While play is absolutely fun, it is so much more than that. Is has been described as "the work of a child." One suggestion for overcoming this type of thinking is to spend uninterrupted time together as a family doing something enjoyable together that the child picks. I know parents who do "no screen time weekends" (or even full summers) and instead, they spend that time together as a family. Get outdoors or grab a bucket of Legos and just have fun!

Don't be afraid of free play - give it a try! I can't tell you how many "ah-ha" moments I've seen from parents as they watch their child engage at Pop-Up Play events. It doesn't take long to notice the actual learning that is taking place during this type of play, so I encourage you to give it a try! 

5) Here are some great ideas: 

Free-play ideas for a preschooler: 

I like to think of preschoolers as little scientists. They never fail to amaze me with their creativity and inventiveness. Loose items work extremely well for this age. Loose items are anything (safe) you have lying around your house that could be used to create--old sheets and towels, jar lids, measuring cups, sticks, rocks, marbles, etc. The list is endless, and it's fun to search your home for this kind of "junk"! You can also add in art supplies like tape, paint, or cotton balls. 

Elementary-aged and middle schoolers: 

Elementary and middle school-aged children need to be active. They sit for long periods of time during the school day and have little time for free play activities. Large boxes are great for building box forts or storefronts. Or, letting them run free at a local park is a great way to get out built-up energy. Climbing trees, jumping off rocks, and digging in dirt or mud are all activities that we may find "risky or messy," but this age desperately needs.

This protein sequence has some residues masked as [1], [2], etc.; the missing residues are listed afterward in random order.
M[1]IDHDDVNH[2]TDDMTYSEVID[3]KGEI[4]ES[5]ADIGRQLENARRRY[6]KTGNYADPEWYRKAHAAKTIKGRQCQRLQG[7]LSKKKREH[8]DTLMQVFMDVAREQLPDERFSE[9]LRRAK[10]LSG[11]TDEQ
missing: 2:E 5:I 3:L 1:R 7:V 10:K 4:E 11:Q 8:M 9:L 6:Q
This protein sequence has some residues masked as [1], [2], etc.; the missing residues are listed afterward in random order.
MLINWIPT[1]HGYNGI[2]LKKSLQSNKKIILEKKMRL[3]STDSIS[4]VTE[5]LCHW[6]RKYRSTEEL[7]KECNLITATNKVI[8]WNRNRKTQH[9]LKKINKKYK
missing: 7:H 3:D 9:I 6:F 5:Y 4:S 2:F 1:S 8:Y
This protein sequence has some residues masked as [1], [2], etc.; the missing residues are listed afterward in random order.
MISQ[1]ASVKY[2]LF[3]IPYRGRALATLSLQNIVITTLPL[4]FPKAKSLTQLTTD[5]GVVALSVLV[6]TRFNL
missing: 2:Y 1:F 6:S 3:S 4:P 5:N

Don't forget the Grown-ups:

When it comes to adults, I love to hand them pop-up play materials and let them loose to create. Adults, unlike most children, are hesitant with this kind of creative freedom, but the creations they end up with are usually amazing! I believe that play is just as necessary for adults as it is for children, just for different reasons. 

Supply ideas:

From around the house: 

I don't know about you, but I have a pile of boxes at my house, big and small from all the online ordering I do. These make a great start. They can cut them up or just tape them together. How about paper-towel or toilet-paper rolls - they make great tracks for mini cars like Hot Wheels and Matchbox. Egg cartons are the best and have so many uses, you can even use them for plants and put them right in the garden. How about old clothing? Let them cut strips of fabric or tie strips together to make a rope.

From the store:

Fun doesn't have to be expensive, it doesn't take much to inspire creativity in kids. The dollar type stores or bargain bins can be a treasure trove of fun goodies for accents and accessories. Craft stores too. My kids LOVE pipe-cleaners, they are fuzzy and bendy! Lets not forget those googly eyes, they come in all shapes and sizes - even different colors. My boys used to love to stick them on everything. Let's not forget the stickers. Kids love stickers, I got to the point that I stocked up anytime I found fun stickers - check the dollar stores.

Don't forget what makes all of this come together - tape, glue and string:

Masking tape works great and most kids can just tear it - sometimes you can even find it in different colors. Want something a bit stronger, how about some duct tape - it even comes in fun colors and patterns, you can tear it, but it's a bit harder so they might need a scissors. Clear tap works good, just give them some supplies and let them choose. 

DIY Box Marble Run

DIY Box Marble Run

Want to see an amazing example of just how creative a kid can be with cardboard and some time to Free-Play?

Updated and edited July 29, 2022 by Brenna Gutell, Publisher Macaroni KID Conejo Valley - Malibu - Calabasas